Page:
25 September 2023

NORTHERN IRELAND: Sick leave chronic

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Sickness rates in the Northern Ireland Public Service are at their highest level in almost a decade, with one in eight staff on long-term sick leave.

The statistics were revealed by the Northern Ireland Statistics and Research Agency (NISRA), showing that the average PS employee took about 13 days of sick leave in the past financial year.

It said sickness absence was now at its highest level since a new human resources system was introduced in 2008–09.

However, the 2017–18 figure is still lower than the peak average of 15.5 sickness days recorded in 2003–04.

NISRA estimated that sickness cost £33.8 million (A$62 million) — about 4 per cent of the total Public Service pay bill.

It said staff absences due to colds and flu were higher than usual although more than one-third of absences were attributed to anxiety, stress, depression or other mental illnesses.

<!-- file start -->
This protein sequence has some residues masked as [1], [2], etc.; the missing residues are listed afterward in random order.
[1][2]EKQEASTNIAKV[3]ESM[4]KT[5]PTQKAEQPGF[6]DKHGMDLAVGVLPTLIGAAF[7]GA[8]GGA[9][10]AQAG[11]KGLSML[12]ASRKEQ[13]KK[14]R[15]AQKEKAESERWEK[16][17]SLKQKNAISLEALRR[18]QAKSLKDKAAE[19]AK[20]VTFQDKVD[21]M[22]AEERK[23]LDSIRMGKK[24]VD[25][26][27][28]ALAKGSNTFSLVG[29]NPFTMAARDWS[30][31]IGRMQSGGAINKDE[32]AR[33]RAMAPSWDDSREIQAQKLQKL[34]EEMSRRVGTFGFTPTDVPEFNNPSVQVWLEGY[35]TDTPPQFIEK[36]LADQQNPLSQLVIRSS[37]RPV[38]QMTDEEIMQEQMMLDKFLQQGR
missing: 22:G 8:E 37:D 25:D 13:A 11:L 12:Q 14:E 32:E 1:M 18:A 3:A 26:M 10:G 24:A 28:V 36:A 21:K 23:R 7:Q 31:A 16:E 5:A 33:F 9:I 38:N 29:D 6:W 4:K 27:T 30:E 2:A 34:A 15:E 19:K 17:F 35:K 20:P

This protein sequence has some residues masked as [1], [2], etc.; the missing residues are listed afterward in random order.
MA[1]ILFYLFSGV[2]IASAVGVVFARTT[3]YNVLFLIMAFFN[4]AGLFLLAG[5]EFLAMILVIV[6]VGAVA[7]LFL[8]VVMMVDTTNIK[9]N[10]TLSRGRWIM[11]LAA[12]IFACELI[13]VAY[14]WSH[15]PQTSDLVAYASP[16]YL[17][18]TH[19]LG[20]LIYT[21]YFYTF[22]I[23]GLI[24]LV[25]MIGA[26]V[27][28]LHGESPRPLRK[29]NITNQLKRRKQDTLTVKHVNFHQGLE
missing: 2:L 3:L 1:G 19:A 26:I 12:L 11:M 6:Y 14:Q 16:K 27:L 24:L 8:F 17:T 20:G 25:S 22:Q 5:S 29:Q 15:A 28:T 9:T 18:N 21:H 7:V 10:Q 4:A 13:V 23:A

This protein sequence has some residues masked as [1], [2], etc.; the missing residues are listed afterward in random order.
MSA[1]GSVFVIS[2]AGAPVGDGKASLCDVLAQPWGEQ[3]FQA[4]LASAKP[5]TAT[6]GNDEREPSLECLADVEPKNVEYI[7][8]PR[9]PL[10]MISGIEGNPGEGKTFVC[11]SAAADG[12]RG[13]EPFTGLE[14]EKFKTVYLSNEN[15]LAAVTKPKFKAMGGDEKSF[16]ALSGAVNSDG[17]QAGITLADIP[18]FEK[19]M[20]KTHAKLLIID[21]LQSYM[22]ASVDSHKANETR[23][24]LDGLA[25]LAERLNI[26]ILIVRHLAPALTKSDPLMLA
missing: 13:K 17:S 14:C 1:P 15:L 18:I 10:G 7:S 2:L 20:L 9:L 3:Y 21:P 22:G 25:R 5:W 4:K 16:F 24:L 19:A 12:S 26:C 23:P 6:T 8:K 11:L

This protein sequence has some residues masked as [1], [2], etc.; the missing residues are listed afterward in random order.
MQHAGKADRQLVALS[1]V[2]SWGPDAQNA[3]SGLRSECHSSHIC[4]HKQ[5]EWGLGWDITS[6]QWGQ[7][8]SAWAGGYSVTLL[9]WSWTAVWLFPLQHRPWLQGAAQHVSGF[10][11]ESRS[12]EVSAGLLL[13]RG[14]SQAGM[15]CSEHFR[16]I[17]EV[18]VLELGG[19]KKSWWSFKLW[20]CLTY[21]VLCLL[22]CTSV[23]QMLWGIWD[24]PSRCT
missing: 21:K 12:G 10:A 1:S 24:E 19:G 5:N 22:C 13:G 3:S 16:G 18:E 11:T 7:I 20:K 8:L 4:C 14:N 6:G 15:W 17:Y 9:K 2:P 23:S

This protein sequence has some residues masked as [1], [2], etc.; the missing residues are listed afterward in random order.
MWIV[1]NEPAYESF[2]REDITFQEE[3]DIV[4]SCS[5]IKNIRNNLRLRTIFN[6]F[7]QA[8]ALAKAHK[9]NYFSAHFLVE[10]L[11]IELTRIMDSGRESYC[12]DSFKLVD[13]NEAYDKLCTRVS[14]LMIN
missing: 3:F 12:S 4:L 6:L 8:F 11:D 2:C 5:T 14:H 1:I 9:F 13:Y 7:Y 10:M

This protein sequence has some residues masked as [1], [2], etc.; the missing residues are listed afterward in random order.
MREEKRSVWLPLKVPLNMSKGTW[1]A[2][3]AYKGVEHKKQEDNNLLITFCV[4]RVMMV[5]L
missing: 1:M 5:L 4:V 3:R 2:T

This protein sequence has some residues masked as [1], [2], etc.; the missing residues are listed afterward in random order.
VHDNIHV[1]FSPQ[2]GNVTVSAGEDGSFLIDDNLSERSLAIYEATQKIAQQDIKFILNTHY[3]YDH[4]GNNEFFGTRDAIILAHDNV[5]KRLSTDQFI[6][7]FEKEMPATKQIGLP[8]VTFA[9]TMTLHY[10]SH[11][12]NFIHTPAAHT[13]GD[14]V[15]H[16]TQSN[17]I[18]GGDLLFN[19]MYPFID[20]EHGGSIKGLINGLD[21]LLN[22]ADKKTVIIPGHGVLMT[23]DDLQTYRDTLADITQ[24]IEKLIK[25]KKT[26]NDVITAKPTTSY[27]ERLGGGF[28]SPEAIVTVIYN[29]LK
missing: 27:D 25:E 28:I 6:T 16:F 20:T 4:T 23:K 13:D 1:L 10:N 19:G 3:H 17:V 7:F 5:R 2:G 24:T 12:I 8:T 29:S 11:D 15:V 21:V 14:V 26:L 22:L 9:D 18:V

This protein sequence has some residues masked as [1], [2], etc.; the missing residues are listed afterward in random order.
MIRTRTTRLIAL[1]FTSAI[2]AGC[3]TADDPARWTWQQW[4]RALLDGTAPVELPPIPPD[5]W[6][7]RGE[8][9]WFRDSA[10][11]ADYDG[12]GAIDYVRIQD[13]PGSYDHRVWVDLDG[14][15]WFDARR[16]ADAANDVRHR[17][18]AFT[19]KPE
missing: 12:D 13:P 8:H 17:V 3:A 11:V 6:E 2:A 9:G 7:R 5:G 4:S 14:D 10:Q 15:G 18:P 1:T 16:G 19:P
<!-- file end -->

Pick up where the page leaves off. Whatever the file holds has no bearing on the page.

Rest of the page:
While just under half the staff took no sick leave last year, one in eight had at least one period of long-term absence that lasted about three months on average.

NISRA reported that long-term absence was at its highest rate in five years and accounted for nearly three-quarters of all working days lost.

The union Northern Ireland Public Service Alliance (NIPSA) said the annually released figures were a “witch hunt” against the public sector, and management needed to do more to tackle work-related stress.

NIPSA General Secretary, Alison Millar said the Alliance had offered to work with management to see how the Service could better handle mental illness among staff.

Ms Millar said management was continuing “to make cuts, attack terms and conditions, change how people work and pile on more pressure whilst totally failing to address the root cause of the problem”.

“It is time to stop this annual ritual of a witch hunt against Civil Servants and for the Civil Service and others to understand that the pressures on Civil Servants, both economic and workplace pressures, are the cause with the resultant adverse impact on health and morale,” Ms Millar said.

The Department of Finance said the rise in sickness levels was “disappointing”.

The Northern Ireland Public Service employs about 20,000 people.

Belfast, 28 September 2018

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